Labour's proposed education allowance for under-18s should be paid to the student, not the parent, to boost staying-on rates, new research suggests.
Research by the Institute of Fiscal Studies shows that an Australian scheme that hands a means-tested amount to 16- and 17-year-olds has led to a 3. 5 per cent increase in the numbers of students staying in education.
Just under 40 per cent of pupils in their final two years of school receive AUSTUDY at rates of up to Pounds 35 a week.
The scheme suggested by Labour would abolish child benefit for over-16s, and would pay a means-tested sum that has not yet been publicly announced but might amount to Pounds 30 a week for the poorest families.
The researchers, Lorraine Dearden and Alexandra Heath, suggest that a relatively cheap option for Britain would be to abolish all child benefit for over-16s. It would be replaced by an education allowance of Pounds 10.80 a week - the amount of benefit currently paid for the eldest child - going directly to all 16- to 18-year-old school pupils.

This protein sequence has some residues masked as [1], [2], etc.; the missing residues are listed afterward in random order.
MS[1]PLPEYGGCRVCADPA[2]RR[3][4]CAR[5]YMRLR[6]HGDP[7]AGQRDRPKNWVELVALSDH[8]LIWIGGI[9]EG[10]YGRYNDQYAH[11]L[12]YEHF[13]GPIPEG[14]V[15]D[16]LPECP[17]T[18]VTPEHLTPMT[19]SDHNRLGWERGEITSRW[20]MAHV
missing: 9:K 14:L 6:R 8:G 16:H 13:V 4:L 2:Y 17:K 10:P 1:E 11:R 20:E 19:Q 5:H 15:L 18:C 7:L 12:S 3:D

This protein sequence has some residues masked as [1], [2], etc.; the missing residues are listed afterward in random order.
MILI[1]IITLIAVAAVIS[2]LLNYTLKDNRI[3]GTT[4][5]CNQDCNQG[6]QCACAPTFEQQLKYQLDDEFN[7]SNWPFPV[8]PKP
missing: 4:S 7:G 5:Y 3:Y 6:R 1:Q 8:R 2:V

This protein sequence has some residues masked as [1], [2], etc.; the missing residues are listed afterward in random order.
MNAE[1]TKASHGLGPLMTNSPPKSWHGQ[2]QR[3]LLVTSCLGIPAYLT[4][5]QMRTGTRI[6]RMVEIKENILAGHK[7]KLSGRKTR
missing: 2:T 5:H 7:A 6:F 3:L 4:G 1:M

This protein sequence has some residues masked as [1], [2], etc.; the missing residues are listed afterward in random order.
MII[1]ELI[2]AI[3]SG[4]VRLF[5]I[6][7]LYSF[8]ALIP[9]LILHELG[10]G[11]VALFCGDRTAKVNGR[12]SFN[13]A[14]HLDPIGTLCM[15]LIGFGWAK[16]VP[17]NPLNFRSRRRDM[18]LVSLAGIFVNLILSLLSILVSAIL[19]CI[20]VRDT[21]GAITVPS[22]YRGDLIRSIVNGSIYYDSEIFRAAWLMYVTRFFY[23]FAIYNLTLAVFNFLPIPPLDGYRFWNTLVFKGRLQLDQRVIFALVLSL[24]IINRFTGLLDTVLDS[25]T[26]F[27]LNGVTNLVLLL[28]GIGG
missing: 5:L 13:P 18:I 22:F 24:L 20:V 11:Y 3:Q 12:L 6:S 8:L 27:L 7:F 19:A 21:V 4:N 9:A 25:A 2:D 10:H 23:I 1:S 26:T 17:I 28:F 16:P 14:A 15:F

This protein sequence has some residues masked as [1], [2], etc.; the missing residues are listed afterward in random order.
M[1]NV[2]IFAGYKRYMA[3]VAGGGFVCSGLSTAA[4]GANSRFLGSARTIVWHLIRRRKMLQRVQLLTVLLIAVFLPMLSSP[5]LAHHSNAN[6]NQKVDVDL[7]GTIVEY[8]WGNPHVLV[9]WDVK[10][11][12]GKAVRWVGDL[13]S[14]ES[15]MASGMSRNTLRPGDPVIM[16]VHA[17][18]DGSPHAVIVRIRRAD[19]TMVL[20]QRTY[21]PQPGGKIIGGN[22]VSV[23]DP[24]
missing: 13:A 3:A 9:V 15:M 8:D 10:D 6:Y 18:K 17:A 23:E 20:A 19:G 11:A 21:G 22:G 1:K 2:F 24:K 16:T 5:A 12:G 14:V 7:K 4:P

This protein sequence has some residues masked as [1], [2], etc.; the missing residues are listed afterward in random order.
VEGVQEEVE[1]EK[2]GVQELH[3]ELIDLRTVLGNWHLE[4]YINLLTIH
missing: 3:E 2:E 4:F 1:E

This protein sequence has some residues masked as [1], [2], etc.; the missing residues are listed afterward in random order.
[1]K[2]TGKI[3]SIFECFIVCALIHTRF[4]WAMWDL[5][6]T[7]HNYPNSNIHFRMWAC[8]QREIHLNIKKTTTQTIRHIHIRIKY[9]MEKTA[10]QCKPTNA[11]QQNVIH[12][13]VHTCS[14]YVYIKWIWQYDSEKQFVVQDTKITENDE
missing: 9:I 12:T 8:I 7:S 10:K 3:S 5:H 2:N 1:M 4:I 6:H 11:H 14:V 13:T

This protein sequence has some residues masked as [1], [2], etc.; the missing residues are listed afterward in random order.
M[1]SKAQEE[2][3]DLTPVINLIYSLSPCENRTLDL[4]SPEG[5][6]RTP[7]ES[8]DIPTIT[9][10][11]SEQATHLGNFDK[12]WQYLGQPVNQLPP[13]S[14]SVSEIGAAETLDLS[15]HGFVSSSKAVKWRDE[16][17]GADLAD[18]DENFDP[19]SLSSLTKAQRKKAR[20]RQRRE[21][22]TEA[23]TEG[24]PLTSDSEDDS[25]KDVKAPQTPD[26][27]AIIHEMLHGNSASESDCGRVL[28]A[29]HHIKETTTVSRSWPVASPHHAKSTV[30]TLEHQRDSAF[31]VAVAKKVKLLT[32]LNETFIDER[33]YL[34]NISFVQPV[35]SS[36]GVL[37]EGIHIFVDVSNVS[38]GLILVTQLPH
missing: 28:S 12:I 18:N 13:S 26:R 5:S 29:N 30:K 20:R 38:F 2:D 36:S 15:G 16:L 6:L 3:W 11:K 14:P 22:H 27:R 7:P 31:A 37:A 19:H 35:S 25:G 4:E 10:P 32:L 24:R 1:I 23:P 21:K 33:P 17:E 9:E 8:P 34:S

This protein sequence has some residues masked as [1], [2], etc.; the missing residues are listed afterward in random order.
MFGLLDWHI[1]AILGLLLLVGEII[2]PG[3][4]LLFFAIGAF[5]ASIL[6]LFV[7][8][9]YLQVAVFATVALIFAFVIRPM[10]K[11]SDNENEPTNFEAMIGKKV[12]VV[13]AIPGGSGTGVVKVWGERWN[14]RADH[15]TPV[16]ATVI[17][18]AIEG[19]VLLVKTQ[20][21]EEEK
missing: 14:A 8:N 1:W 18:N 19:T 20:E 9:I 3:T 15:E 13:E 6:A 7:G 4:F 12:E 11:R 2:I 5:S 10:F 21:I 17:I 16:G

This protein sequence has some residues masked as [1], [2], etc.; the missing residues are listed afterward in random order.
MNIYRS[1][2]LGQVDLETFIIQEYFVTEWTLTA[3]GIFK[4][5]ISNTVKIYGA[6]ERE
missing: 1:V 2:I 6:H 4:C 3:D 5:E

This would not make most families on benefit worse off, and those who might suffer - people on Family Credit - could be reimbursed for the "modest" overall cost of Pounds 50m.
"Obviously, more generous income support schemes could be devised that targeted relatively poor families along the lines of the Australian AUSTUDY scheme, but these would come at additional cost," said Ms Dearden.
"However, given the importance of early educational outcomes on a person's future labour market success, more generous schemes targeted at relatively poor families should be given serious consideration by policymakers if we are to increase school participation rates among children from relatively poor backgrounds."